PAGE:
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Loose Leaves.

17th April 1928, Page 40
17th April 1928
Page 40
Page 41
Page 40, 17th April 1928 — Loose Leaves.
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Which of the following most accurately describes the problem?

ONE of the most popular. officials of the Metropolitan Police is the chief engineer, Major T. H. l'itty, T.D., M.I.Mech.E., A.M.I.E.E„ and during our visits to New Scotland Yard (we hasten to add that these have always been entirely voltuitary I) we have found him most courteous and willing to assist in placing facilities at our disposal so that we can follow the interesting work which is being carried out in connection with mechanical transport for the police in the Metropolitan area.

Despite the size of the motor fleet, its supervision constitutes only a branch of Major Vitty's activities, as he is responsible for all the engineering services for the police and police-court buildings in the Metropolitan district, the maintenance and running of motor boats, wireless equipment, policemen's hand lamps, lifts, etc., yet he is one of those exceptional men who appear to be able to find time for everything. We have usually found that it is the man who does who is more accessible than the man who talks of what he is about to do. The Major is justly proud of the well-designed garage in Lambeth Bridge Road, and it certainly is a model of efficiency and cleanliness.

ONE may be addicted (as we frankly confess) to

the byways and to those parts which are off the beaten track, but now and again the great arteries must be encountered and either crossed or traversed until the next tributary permits an escape. At 'Faster time, however, we often dawdled at the junctions with the main stream, content to let it flow. past us in all its endless variety, to observe human nature (often at its funniest, as when a hatless flapper was seen lolling back in the dickey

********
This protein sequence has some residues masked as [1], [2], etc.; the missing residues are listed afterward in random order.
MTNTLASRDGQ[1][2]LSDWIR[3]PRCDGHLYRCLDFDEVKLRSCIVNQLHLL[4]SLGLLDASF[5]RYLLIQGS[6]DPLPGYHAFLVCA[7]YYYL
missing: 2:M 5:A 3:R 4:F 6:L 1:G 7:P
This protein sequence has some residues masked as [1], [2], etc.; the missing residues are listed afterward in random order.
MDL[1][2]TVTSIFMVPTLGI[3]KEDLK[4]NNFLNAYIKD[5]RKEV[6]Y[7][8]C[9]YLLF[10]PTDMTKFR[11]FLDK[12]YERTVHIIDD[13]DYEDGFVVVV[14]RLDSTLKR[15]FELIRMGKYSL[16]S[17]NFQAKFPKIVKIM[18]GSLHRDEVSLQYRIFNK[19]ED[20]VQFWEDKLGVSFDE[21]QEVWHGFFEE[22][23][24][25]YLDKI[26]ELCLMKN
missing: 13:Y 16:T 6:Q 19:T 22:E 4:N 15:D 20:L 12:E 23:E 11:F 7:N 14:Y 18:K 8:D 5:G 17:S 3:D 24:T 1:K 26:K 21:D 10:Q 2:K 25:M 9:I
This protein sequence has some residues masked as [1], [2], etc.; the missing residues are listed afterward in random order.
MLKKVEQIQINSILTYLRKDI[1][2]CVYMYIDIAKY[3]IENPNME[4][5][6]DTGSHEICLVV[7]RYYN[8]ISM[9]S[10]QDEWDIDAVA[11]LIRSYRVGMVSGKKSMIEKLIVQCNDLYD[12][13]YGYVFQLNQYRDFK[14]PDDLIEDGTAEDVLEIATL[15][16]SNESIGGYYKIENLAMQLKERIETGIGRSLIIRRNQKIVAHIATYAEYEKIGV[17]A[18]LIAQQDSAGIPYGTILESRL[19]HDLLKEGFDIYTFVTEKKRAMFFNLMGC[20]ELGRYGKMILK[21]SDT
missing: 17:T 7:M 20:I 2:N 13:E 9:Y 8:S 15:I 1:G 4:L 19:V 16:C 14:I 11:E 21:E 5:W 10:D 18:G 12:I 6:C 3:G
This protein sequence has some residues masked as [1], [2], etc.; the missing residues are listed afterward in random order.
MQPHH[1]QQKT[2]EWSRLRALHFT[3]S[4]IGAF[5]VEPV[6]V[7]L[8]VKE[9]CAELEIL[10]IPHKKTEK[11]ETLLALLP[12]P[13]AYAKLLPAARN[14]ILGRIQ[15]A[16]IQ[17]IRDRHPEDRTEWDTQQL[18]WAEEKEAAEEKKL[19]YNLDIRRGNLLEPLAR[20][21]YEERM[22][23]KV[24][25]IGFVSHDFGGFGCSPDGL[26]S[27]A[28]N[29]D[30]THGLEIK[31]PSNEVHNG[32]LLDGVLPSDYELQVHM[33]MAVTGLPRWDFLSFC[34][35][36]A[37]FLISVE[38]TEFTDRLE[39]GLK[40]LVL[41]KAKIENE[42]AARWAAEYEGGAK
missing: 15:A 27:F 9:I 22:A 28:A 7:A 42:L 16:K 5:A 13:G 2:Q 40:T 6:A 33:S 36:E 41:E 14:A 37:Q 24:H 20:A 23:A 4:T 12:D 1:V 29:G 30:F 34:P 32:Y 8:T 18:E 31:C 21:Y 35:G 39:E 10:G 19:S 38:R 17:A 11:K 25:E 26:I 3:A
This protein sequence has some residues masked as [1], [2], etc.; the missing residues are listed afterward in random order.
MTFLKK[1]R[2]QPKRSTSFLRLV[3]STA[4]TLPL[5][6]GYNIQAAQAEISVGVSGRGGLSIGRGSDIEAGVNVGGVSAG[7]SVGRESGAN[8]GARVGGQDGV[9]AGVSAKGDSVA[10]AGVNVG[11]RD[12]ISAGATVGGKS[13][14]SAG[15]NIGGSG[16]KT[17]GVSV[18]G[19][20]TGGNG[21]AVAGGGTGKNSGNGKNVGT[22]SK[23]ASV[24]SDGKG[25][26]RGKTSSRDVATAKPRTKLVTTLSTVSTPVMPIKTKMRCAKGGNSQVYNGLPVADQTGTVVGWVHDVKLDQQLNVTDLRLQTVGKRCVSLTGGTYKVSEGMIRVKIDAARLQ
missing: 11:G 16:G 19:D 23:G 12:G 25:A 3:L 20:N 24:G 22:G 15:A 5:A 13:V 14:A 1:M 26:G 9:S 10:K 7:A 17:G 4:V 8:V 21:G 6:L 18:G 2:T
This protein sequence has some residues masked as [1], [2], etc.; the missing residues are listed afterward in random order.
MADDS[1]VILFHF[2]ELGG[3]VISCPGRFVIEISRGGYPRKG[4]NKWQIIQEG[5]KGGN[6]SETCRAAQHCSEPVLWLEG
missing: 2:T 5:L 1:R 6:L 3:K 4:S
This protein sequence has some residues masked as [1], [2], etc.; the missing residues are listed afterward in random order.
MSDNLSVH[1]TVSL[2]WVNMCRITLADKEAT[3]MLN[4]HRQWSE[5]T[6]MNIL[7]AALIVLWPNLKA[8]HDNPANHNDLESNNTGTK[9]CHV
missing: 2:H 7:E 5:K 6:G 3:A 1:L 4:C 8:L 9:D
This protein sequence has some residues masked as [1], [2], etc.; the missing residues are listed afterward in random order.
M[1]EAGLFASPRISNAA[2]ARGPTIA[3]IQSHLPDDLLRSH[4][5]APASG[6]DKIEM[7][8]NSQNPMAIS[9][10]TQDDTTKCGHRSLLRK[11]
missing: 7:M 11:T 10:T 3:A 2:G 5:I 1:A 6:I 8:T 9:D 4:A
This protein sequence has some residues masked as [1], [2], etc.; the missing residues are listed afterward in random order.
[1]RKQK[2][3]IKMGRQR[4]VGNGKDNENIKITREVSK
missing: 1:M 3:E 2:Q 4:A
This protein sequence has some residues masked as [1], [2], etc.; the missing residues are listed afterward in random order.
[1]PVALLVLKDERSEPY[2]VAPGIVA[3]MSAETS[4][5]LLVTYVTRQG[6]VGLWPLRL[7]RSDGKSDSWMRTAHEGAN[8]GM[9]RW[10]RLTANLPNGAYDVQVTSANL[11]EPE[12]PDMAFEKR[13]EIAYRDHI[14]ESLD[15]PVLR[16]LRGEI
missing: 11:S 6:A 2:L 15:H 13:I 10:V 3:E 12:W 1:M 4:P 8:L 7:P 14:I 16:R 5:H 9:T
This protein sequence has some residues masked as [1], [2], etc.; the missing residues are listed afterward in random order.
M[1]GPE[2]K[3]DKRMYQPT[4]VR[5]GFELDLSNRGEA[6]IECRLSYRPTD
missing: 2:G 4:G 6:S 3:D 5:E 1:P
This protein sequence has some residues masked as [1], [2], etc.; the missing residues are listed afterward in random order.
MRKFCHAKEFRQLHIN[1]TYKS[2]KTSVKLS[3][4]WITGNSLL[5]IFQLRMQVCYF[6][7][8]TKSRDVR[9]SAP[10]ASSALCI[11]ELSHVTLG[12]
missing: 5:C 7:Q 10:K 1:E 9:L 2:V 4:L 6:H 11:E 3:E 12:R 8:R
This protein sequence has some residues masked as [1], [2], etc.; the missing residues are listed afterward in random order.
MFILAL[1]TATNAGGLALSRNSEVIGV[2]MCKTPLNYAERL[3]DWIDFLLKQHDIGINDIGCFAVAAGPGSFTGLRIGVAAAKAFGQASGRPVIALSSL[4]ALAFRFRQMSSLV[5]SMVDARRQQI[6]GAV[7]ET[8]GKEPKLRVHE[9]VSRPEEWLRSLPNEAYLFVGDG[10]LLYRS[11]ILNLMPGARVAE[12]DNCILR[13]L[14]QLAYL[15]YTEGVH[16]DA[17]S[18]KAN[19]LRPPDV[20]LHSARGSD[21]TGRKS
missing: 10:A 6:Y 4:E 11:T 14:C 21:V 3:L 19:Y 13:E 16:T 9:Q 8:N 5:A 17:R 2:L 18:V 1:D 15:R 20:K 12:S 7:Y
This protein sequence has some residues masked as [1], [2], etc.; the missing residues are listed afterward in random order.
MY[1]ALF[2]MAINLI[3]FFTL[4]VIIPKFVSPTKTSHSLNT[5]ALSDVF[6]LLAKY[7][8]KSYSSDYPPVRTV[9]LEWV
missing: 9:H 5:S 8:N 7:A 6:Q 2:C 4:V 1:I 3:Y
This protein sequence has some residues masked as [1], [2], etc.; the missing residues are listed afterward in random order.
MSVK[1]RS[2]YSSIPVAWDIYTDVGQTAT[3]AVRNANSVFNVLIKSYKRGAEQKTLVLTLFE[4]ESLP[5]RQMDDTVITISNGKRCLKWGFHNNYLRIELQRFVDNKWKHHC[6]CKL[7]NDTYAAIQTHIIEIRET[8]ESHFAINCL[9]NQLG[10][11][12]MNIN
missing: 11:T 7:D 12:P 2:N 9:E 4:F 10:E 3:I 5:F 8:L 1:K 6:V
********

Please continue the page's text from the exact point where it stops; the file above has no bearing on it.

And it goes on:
seat of a car conducting quite an elaborate toilet, regardless of the hundreds of pedestrians, motorists and bus passengers thereabouts) and to cogitate upon the change which has come over road traffic in a few years. For lordliness and utter dignity the magnificent motor coach now rivals the private limousine ; the common herd is found in the low-fl car. Vulgarity has left the char-a-bancs and now runs its own motor vehicle " Magnificent " is truly the word to describe some of the coaches—in fact, the majority of them seen on the road to-day. The ill-found, ill-kept and noisy "chart," that had commenced life as an Army lorry, is a thing of the past, and one of the consequences is the absence of the coach from that awful tale of "holiday disasters" that fills the principal columns of the dailies after the public has been let loose on the roads for a day or two. No more do we hear of " charas " running backwards Or getting out of hand on the hills through neglected brakes and poor equipment. Well! in our columns we inveighed enough against the crude lorry type of public-service vehicle and it is a pleasure nowadays to contemplate a picture which, if anything, shows the other extreme of efficiency, comfort and elegance.